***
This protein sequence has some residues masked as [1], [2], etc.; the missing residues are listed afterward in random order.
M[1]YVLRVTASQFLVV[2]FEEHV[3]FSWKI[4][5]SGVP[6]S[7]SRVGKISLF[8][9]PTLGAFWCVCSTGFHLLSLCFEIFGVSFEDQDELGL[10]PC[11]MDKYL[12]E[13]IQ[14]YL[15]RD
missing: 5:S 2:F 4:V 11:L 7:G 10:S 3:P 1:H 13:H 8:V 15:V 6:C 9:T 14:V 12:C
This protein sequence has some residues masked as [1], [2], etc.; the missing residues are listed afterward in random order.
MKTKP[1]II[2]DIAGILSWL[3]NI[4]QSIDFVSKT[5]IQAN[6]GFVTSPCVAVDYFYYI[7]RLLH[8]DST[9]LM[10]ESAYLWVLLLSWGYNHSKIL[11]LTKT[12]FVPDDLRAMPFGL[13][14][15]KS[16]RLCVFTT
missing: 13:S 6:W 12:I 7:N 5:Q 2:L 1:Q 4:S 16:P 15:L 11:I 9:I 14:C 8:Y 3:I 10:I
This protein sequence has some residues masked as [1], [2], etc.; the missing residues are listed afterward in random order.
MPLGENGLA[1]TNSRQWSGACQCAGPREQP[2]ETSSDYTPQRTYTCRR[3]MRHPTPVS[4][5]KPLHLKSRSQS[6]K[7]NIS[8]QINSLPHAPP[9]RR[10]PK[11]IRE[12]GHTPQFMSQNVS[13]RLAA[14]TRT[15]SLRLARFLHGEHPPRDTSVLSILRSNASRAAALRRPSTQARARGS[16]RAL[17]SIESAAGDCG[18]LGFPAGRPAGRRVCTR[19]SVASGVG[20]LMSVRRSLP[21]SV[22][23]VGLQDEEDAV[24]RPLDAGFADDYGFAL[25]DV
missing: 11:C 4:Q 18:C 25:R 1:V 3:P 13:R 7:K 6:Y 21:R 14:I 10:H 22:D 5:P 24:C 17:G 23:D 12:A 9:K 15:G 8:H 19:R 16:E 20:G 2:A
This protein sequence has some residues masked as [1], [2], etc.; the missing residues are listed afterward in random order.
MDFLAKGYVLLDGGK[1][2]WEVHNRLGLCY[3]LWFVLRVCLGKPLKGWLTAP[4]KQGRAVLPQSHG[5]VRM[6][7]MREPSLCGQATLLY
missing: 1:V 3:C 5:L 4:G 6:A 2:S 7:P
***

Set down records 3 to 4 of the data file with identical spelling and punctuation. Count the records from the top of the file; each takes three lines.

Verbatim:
This protein sequence has some residues masked as [1], [2], etc.; the missing residues are listed afterward in random order.
MPLGENGLA[1]TNSRQWSGACQCAGPREQP[2]ETSSDYTPQRTYTCRR[3]MRHPTPVS[4][5]KPLHLKSRSQS[6]K[7]NIS[8]QINSLPHAPP[9]RR[10]PK[11]IRE[12]GHTPQFMSQNVS[13]RLAA[14]TRT[15]SLRLARFLHGEHPPRDTSVLSILRSNASRAAALRRPSTQARARGS[16]RAL[17]SIESAAGDCG[18]LGFPAGRPAGRRVCTR[19]SVASGVG[20]LMSVRRSLP[21]SV[22][23]VGLQDEEDAV[24]RPLDAGFADDYGFAL[25]DV
missing: 11:C 4:Q 18:C 25:R 1:V 3:P 13:R 7:K 6:Y 21:R 14:I 10:H 22:D 5:P 24:C 17:G 23:D 12:A 9:K 15:G 8:H 19:R 16:E 20:G 2:A
This protein sequence has some residues masked as [1], [2], etc.; the missing residues are listed afterward in random order.
MDFLAKGYVLLDGGK[1][2]WEVHNRLGLCY[3]LWFVLRVCLGKPLKGWLTAP[4]KQGRAVLPQSHG[5]VRM[6][7]MREPSLCGQATLLY
missing: 1:V 3:C 5:L 4:G 6:A 2:S 7:P